According to Genetics Home Reference, Cockayne syndrome is a rare disorder characterized by an abnormally small head size (microcephaly), a failure to gain weight and grow at the expected rate (failure to thrive) leading to very short stature, and delayed development. The signs and symptoms of this condition are usually apparent from infancy, and they worsen over time. Most affected individuals have an increased sensitivity to sunlight (photosensitivity), and in some cases even a small amount of sun exposure can cause a sunburn or blistering of the skin. Other signs and symptoms often include hearing loss, vision loss, severe tooth decay, bone abnormalities, hands and feet that are cold all the time, and changes in the brain that can be seen on brain scans.
People with Cockayne syndrome have a serious reaction to an antibiotic medication called metronidazole. If affected individuals take this medication, it can cause life-threatening liver failure.
Cockayne syndrome is sometimes divided into types I, II, and III based on the severity and age of onset of symptoms. However, the differences between the types are not always clear-cut, and some researchers believe the signs and symptoms reflect a spectrum instead of distinct types. Cockayne syndrome type II is also known as cerebro-oculo-facio-skeletal (COFS) syndrome, and while some researchers consider it to be a separate but similar condition, others classify it as part of the Cockayne syndrome disease spectrum. It is estimated to occur in 2 to 3 per million newborns in the United States and Europe.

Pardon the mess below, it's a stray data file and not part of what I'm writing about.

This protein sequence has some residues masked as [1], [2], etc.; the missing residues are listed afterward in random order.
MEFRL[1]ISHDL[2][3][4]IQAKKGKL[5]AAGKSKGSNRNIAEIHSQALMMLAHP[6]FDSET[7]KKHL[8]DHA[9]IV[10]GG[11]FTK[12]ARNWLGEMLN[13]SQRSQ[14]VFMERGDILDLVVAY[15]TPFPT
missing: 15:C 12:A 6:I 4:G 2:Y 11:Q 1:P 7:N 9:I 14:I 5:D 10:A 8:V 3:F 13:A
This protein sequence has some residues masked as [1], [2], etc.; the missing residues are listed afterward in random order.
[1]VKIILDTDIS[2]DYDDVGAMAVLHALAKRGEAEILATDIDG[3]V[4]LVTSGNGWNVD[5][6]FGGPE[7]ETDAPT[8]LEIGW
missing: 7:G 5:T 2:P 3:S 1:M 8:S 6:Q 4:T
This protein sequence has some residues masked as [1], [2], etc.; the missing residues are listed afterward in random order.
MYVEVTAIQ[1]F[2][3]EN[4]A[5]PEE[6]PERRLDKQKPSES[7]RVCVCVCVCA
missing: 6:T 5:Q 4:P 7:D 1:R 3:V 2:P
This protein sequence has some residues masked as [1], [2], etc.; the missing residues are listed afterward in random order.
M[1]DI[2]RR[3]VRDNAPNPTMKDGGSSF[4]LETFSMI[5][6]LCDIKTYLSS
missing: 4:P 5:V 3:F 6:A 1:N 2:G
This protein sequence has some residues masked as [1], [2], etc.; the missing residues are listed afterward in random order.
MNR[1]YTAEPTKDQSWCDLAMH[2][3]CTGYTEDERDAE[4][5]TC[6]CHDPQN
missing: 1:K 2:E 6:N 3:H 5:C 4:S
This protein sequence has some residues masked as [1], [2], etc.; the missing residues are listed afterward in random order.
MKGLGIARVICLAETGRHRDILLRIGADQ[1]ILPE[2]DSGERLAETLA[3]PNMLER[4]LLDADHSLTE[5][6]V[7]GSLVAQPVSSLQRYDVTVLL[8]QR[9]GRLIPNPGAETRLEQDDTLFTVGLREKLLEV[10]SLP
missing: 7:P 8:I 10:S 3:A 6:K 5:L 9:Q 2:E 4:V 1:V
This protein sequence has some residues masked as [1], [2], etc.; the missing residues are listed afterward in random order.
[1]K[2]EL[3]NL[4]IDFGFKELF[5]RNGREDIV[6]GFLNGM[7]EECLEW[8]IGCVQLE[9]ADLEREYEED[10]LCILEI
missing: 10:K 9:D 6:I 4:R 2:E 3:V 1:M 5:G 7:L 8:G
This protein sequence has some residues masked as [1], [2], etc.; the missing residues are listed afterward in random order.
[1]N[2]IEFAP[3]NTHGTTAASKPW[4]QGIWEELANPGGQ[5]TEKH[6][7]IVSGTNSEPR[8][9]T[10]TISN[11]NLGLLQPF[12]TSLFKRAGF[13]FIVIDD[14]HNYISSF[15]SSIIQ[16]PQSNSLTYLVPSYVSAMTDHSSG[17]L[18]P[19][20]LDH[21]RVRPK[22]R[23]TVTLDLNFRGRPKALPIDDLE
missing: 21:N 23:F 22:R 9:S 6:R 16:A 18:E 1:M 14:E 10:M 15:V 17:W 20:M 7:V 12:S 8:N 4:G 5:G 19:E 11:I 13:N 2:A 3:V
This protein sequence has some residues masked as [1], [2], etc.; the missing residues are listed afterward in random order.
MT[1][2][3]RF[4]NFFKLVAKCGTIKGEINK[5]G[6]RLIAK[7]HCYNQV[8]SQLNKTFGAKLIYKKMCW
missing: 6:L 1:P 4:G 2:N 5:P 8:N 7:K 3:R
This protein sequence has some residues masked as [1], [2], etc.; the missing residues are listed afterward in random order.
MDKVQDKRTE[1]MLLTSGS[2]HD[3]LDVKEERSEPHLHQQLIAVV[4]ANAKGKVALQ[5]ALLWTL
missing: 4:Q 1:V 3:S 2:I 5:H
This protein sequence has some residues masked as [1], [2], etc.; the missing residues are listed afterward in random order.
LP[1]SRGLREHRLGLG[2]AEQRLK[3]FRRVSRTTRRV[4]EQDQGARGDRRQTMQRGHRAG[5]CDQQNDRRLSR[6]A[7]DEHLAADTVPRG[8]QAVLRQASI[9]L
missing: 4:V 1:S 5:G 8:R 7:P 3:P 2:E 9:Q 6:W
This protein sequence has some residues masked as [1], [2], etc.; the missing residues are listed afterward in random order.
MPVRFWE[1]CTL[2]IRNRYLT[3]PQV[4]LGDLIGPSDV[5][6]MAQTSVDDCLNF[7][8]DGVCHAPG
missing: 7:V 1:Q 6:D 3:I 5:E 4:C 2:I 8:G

Today we welcomed a 5 year old little girl who has Cockayne syndrome onto the Snowdrop programme. Such a poor little princess who could only just see me at close range and who had very little motor abilities. However, there is always hope and all we can do is to work methodically on the problems she displays. The brain is incredible and I have seen the wonders it can perform, even in some of the most severe cases. Let's see if we can't improve things for this little one.
sometimes. Let's see if we can't improve things for this little one.